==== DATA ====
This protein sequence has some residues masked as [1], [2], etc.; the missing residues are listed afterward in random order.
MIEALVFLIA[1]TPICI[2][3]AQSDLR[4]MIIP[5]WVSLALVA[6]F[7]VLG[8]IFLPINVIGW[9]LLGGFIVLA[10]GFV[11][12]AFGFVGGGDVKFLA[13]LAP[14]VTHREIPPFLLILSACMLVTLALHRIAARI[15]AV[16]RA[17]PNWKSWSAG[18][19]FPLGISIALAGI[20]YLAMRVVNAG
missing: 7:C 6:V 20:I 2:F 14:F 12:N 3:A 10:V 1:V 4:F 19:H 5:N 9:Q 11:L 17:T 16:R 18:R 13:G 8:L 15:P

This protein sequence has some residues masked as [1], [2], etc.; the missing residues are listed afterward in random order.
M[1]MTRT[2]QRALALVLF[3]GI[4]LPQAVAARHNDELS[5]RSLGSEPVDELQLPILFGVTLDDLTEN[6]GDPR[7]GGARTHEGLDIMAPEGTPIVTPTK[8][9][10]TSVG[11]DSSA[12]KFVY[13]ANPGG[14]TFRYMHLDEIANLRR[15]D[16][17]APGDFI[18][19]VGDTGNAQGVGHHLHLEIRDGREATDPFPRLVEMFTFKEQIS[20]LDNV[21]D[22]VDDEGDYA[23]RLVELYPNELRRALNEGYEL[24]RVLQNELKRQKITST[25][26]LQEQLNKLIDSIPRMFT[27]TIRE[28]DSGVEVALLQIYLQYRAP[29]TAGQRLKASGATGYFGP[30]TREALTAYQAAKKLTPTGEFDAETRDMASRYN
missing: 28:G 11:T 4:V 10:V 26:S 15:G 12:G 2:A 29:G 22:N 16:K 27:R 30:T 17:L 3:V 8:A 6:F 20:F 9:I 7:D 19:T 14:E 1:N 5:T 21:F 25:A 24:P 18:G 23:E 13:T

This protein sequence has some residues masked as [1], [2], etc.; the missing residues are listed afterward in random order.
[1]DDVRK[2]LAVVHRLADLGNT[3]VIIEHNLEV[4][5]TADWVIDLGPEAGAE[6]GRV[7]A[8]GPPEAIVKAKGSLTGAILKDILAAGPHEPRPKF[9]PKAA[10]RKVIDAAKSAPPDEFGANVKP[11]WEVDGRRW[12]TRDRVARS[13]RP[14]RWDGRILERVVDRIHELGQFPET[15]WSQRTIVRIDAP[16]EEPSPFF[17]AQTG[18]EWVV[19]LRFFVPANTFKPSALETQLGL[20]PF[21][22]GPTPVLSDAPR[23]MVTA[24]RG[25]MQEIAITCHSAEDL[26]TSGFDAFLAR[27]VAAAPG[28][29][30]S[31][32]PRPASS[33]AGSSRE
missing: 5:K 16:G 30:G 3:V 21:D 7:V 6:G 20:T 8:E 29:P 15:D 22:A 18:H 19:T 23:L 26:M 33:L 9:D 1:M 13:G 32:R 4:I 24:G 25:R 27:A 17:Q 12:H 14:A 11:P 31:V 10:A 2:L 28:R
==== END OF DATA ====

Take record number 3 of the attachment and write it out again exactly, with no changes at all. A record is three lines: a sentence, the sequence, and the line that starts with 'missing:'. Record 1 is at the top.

This protein sequence has some residues masked as [1], [2], etc.; the missing residues are listed afterward in random order.
[1]DDVRK[2]LAVVHRLADLGNT[3]VIIEHNLEV[4][5]TADWVIDLGPEAGAE[6]GRV[7]A[8]GPPEAIVKAKGSLTGAILKDILAAGPHEPRPKF[9]PKAA[10]RKVIDAAKSAPPDEFGANVKP[11]WEVDGRRW[12]TRDRVARS[13]RP[14]RWDGRILERVVDRIHELGQFPET[15]WSQRTIVRIDAP[16]EEPSPFF[17]AQTG[18]EWVV[19]LRFFVPANTFKPSALETQLGL[20]PF[21][22]GPTPVLSDAPR[23]MVTA[24]RG[25]MQEIAITCHSAEDL[26]TSGFDAFLAR[27]VAAAPG[28][29][30]S[31][32]PRPASS[33]AGSSRE
missing: 5:K 16:G 30:G 3:V 21:D 7:V 6:G 20:T 8:E 29:P 15:D 22:A 18:H 19:T 23:L 26:M 33:L 9:D 1:M 13:G 32:R 4:I 24:G 25:R 27:A 17:Q 12:H 14:A 11:P 31:V 10:A 2:L 28:R